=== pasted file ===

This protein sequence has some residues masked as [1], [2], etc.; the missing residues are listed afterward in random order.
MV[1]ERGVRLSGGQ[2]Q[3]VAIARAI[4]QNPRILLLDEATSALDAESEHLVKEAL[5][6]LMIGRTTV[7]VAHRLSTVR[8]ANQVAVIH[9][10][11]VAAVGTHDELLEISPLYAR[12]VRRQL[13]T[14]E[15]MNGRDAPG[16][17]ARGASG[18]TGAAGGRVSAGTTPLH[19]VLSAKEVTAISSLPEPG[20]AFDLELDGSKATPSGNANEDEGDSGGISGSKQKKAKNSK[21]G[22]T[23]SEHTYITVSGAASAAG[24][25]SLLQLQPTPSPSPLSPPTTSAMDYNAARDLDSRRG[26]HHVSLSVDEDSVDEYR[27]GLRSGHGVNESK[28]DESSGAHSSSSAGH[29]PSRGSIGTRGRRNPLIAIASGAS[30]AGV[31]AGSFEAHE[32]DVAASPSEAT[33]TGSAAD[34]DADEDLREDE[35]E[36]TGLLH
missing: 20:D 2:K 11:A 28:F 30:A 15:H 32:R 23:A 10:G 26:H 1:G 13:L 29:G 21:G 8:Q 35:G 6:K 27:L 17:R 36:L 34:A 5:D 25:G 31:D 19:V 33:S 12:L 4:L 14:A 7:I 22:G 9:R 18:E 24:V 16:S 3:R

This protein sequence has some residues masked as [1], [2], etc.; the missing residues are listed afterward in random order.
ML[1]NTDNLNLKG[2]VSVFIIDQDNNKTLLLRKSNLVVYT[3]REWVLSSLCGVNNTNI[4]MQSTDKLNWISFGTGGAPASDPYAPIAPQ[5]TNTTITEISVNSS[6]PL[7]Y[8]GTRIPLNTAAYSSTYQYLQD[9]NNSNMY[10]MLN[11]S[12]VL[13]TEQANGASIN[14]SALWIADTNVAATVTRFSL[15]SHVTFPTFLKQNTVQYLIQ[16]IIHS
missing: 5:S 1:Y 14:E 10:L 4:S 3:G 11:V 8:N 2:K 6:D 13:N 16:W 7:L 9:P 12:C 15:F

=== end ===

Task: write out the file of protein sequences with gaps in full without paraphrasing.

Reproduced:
This protein sequence has some residues masked as [1], [2], etc.; the missing residues are listed afterward in random order.
MV[1]ERGVRLSGGQ[2]Q[3]VAIARAI[4]QNPRILLLDEATSALDAESEHLVKEAL[5][6]LMIGRTTV[7]VAHRLSTVR[8]ANQVAVIH[9][10][11]VAAVGTHDELLEISPLYAR[12]VRRQL[13]T[14]E[15]MNGRDAPG[16][17]ARGASG[18]TGAAGGRVSAGTTPLH[19]VLSAKEVTAISSLPEPG[20]AFDLELDGSKATPSGNANEDEGDSGGISGSKQKKAKNSK[21]G[22]T[23]SEHTYITVSGAASAAG[24][25]SLLQLQPTPSPSPLSPPTTSAMDYNAARDLDSRRG[26]HHVSLSVDEDSVDEYR[27]GLRSGHGVNESK[28]DESSGAHSSSSAGH[29]PSRGSIGTRGRRNPLIAIASGAS[30]AGV[31]AGSFEAHE[32]DVAASPSEAT[33]TGSAAD[34]DADEDLREDE[35]E[36]TGLLH
missing: 20:D 2:K 11:A 28:F 30:A 15:H 32:R 23:A 10:G 26:H 1:G 13:L 29:G 21:G 8:Q 35:G 6:K 27:L 17:R 36:L 34:A 5:D 25:G 31:D 19:V 33:S 12:L 4:L 14:A 7:I 22:G 9:R 18:E 24:V 16:S 3:R

This protein sequence has some residues masked as [1], [2], etc.; the missing residues are listed afterward in random order.
ML[1]NTDNLNLKG[2]VSVFIIDQDNNKTLLLRKSNLVVYT[3]REWVLSSLCGVNNTNI[4]MQSTDKLNWISFGTGGAPASDPYAPIAPQ[5]TNTTITEISVNSS[6]PL[7]Y[8]GTRIPLNTAAYSSTYQYLQD[9]NNSNMY[10]MLN[11]S[12]VL[13]TEQANGASIN[14]SALWIADTNVAATVTRFSL[15]SHVTFPTFLKQNTVQYLIQ[16]IIHS
missing: 5:S 1:Y 14:E 10:L 4:S 3:G 11:V 8:N 2:K 6:D 13:N 16:W 7:L 9:P 12:C 15:F